Thanks for your latest bunch of messages, especially the people who said kind things about my David Ackles blog the other day. Good to see more love for Bill Fay, too: we were playing his first album the other day. "Everyone should love David Ackles - just like everyone shoud love Bill Fay," writes Baptiste. "It takes time for writers like them to get some kind of public acknowledgement. I mean: why? Is Bill Fay's "Be Not So Fearful" such a difficult song? Is "Down River" a 30 minutes white noise jam?
Call me speculative, but I don’t think John will be writing about Nick Lowe’s new album, At My Age, on his Wild Mercury Sound blog. It doesn’t, for a start, resemble the battle for Stalingrad reaching a furious climax, like the more deafening parts of the latest Queens Of The Stone Age record he’s been frightening me out of my wits with over the last week or so. I think therefore I might be permitted a few passing words on a particularly fine album without trespassing on John’s turf.
A few nice things arrived in the Uncut office today. One was a big compilation of Finnish psychedelic music from the late '60s and early '70s, which I can't wait to investigate properly. The second was another lavish raid on the Elektra catalogue, this time a 2CD set called "There Is A River" which collects the first three albums (plus outtakes) of David Ackles.
Aerosmith's record label, Sony, are forced to issue an apology to the American Hindu Anti-Defamation Coalition, after complaints over the artwork for the group's album, Nine Lives. The original sleeve, swiftly replaced, featured a doctored image of Krishna which depicted the Hindu deity with a cat's head and wearing a skirt.
As I mentioned, signing off yesterday’s blog, I was just off to an industrial estate somewhere in Acton, west London, for what had been described to me as a ‘public rehearsal’ by Carbon/Silicon, the ‘band’ formed by The Clash’s Mick Jones and Tony James, formerly of Generation X and Sigue Sigue Sputnik. I had almost cried off going, but thankfully thought better of what would have been a calamitous decision I would subsequently regretted. It turned out to be a brilliant evening.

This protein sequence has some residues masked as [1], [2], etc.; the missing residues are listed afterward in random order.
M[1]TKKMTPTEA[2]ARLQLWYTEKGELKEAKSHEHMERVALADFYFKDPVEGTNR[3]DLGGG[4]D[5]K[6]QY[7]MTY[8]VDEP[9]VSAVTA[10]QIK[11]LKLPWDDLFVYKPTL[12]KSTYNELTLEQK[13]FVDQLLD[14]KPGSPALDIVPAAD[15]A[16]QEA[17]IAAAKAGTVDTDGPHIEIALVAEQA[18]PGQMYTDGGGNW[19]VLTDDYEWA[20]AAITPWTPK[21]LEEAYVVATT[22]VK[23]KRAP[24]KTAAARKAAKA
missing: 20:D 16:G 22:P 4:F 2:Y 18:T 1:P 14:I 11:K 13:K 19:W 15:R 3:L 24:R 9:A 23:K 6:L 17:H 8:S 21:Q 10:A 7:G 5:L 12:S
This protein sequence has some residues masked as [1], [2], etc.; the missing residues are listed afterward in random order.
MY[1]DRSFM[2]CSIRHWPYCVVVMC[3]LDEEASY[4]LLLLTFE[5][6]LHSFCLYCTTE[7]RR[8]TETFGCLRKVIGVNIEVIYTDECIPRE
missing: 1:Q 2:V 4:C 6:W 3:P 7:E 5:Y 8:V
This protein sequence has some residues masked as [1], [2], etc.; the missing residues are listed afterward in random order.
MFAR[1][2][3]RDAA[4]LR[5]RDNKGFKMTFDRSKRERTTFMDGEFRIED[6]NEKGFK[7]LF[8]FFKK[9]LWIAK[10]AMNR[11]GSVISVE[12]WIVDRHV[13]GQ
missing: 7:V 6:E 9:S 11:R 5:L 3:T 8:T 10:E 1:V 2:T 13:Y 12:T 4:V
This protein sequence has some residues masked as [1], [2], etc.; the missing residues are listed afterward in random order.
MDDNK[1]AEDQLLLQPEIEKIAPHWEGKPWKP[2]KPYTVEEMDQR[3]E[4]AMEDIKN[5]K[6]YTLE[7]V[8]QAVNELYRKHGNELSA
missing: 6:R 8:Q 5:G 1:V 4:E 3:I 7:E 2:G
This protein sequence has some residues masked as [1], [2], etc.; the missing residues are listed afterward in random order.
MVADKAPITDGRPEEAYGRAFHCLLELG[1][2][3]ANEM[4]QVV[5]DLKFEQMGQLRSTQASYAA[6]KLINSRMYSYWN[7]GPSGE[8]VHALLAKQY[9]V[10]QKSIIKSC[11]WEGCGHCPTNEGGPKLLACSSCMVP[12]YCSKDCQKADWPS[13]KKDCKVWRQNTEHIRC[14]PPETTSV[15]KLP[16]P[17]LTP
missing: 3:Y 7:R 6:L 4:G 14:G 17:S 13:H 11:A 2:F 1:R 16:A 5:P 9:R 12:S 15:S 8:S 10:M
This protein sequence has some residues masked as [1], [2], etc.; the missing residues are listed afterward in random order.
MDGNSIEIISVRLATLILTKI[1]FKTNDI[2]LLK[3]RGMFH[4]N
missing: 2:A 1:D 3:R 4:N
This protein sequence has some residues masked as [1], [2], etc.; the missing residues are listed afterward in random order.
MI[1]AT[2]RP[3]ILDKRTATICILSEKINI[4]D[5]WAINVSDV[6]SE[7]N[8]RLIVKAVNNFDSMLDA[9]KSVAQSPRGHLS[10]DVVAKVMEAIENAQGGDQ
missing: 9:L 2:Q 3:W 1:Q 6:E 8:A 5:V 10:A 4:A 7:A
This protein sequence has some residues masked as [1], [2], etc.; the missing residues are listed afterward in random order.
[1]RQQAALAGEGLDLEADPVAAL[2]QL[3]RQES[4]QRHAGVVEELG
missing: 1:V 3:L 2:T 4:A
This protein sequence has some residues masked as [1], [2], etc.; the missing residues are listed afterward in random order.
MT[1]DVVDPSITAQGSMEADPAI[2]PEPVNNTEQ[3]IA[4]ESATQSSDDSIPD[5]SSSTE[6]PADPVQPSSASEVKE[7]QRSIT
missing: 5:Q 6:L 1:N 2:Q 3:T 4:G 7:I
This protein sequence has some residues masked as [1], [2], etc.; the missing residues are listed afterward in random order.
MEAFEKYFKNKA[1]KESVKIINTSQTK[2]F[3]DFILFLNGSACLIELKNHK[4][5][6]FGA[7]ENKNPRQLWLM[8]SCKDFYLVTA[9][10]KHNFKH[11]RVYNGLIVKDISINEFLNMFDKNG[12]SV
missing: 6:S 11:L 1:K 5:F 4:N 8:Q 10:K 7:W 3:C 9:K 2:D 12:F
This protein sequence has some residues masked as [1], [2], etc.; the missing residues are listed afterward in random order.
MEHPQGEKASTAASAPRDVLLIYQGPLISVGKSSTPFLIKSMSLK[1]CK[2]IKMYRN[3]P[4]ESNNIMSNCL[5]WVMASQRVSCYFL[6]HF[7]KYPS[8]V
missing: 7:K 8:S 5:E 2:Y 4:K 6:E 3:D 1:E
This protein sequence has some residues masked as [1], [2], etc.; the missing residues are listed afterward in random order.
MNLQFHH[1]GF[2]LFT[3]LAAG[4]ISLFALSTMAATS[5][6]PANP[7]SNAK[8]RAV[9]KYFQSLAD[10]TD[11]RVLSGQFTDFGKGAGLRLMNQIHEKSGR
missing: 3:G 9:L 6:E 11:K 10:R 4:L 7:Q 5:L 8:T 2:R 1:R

First off, thanks to Red 157 for spotting the stupid error in the Queens Of The Stone Age piece I posted here yesterday. It was of course Josh Homme and not Mark Lanegan who sang the original version of "I Wanna Make It Wit Chu" on "Desert Sessions 9&10" - something I would have got right if I'd bothered to check my original review of that album. Apologies.
I'm not sure we should be giving any more publicity to the bizarre media phenomenon that is Sharon Osbourne, but I couldn't resist starting today with this quote from her about Josh Homme. Homme, it seems, had the temerity to criticise Ozzfest. In response, Osbourne told Blender, "I hope he gets syphilis and dies. I hope his dick fuckin' falls off so his mother can eat it."
Bob Dylan finished his UK tour on Tuesday in Birmingham, which has prompted Uncut’s resident Bob statistician Nigel Williamson to pore over the set lists of the 16 shows played so far during the latest European leg of the Never Ending Tour.
Coming from the same creative team behind the first two Spider-Man movies -- headed by director Sam Raimi -- the big question hanging over part 3 is: what the hell went wrong? Spider-Man 3 seems to have been willed into existence by the combined efforts of marketing departments, merchandise divisions and third-party licencees. The result is soulless and witless, a sequel too far.
Such has been the drooling media focus on Kate Bush this week, it might be tough to imagine British music journalists listening to anything else these past few days. I'm not, in fairness, exempt from the hysteria: here's...